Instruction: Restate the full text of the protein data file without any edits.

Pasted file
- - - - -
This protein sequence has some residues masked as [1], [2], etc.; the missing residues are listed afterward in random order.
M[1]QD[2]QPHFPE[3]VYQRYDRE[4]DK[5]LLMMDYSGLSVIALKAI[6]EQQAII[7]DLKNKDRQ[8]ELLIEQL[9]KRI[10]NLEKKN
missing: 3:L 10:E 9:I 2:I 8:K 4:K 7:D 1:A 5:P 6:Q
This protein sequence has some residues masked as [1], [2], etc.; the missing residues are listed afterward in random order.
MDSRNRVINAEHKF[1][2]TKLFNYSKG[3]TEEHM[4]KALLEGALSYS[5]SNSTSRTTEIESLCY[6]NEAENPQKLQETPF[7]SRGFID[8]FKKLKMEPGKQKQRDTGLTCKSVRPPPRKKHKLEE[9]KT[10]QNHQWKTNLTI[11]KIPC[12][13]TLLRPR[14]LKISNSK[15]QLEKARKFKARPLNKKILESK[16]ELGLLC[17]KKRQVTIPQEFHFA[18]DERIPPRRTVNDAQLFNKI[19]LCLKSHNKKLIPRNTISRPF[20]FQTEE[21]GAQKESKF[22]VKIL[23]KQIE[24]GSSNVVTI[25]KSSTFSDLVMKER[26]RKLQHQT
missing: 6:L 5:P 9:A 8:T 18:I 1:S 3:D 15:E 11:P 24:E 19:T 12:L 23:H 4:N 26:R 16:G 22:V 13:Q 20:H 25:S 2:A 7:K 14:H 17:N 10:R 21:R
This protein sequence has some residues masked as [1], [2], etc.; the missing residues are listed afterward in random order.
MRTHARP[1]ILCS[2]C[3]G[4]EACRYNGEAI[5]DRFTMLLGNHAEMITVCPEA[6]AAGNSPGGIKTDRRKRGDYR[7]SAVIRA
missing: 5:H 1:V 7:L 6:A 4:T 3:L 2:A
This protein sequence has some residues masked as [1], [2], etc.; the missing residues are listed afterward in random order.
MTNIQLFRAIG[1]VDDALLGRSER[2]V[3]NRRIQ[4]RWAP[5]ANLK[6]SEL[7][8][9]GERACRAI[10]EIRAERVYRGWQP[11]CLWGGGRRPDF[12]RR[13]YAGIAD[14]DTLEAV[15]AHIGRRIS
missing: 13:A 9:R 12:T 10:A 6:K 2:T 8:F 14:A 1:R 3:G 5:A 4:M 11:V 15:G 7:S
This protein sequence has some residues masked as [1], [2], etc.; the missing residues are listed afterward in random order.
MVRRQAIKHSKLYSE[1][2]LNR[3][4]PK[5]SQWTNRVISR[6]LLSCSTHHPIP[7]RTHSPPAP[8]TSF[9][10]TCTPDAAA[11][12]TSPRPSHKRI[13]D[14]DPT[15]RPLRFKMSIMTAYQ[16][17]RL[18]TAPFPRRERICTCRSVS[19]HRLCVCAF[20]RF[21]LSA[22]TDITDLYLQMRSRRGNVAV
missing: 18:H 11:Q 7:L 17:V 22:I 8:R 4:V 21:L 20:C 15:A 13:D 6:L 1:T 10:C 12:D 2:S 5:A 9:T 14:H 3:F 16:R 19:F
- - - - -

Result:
This protein sequence has some residues masked as [1], [2], etc.; the missing residues are listed afterward in random order.
M[1]QD[2]QPHFPE[3]VYQRYDRE[4]DK[5]LLMMDYSGLSVIALKAI[6]EQQAII[7]DLKNKDRQ[8]ELLIEQL[9]KRI[10]NLEKKN
missing: 3:L 10:E 9:I 2:I 8:K 4:K 7:D 1:A 5:P 6:Q
This protein sequence has some residues masked as [1], [2], etc.; the missing residues are listed afterward in random order.
MDSRNRVINAEHKF[1][2]TKLFNYSKG[3]TEEHM[4]KALLEGALSYS[5]SNSTSRTTEIESLCY[6]NEAENPQKLQETPF[7]SRGFID[8]FKKLKMEPGKQKQRDTGLTCKSVRPPPRKKHKLEE[9]KT[10]QNHQWKTNLTI[11]KIPC[12][13]TLLRPR[14]LKISNSK[15]QLEKARKFKARPLNKKILESK[16]ELGLLC[17]KKRQVTIPQEFHFA[18]DERIPPRRTVNDAQLFNKI[19]LCLKSHNKKLIPRNTISRPF[20]FQTEE[21]GAQKESKF[22]VKIL[23]KQIE[24]GSSNVVTI[25]KSSTFSDLVMKER[26]RKLQHQT
missing: 6:L 5:P 9:A 8:T 18:I 1:S 3:D 15:E 11:P 24:E 19:T 12:L 23:H 4:N 26:R 16:G 22:V 13:Q 20:H 25:S 2:A 7:K 14:H 17:N 10:R 21:R
This protein sequence has some residues masked as [1], [2], etc.; the missing residues are listed afterward in random order.
MRTHARP[1]ILCS[2]C[3]G[4]EACRYNGEAI[5]DRFTMLLGNHAEMITVCPEA[6]AAGNSPGGIKTDRRKRGDYR[7]SAVIRA
missing: 5:H 1:V 7:L 6:A 4:T 3:L 2:A
This protein sequence has some residues masked as [1], [2], etc.; the missing residues are listed afterward in random order.
MTNIQLFRAIG[1]VDDALLGRSER[2]V[3]NRRIQ[4]RWAP[5]ANLK[6]SEL[7][8][9]GERACRAI[10]EIRAERVYRGWQP[11]CLWGGGRRPDF[12]RR[13]YAGIAD[14]DTLEAV[15]AHIGRRIS
missing: 13:A 9:R 12:T 10:A 6:K 2:T 8:F 14:A 1:R 3:G 5:A 4:M 11:V 15:G 7:S
This protein sequence has some residues masked as [1], [2], etc.; the missing residues are listed afterward in random order.
MVRRQAIKHSKLYSE[1][2]LNR[3][4]PK[5]SQWTNRVISR[6]LLSCSTHHPIP[7]RTHSPPAP[8]TSF[9][10]TCTPDAAA[11][12]TSPRPSHKRI[13]D[14]DPT[15]RPLRFKMSIMTAYQ[16][17]RL[18]TAPFPRRERICTCRSVS[19]HRLCVCAF[20]RF[21]LSA[22]TDITDLYLQMRSRRGNVAV
missing: 18:H 11:Q 7:L 17:V 22:I 8:R 4:V 21:L 20:C 15:A 13:D 6:L 1:T 10:C 12:D 2:S 5:A 9:T 14:H 3:F 16:R 19:F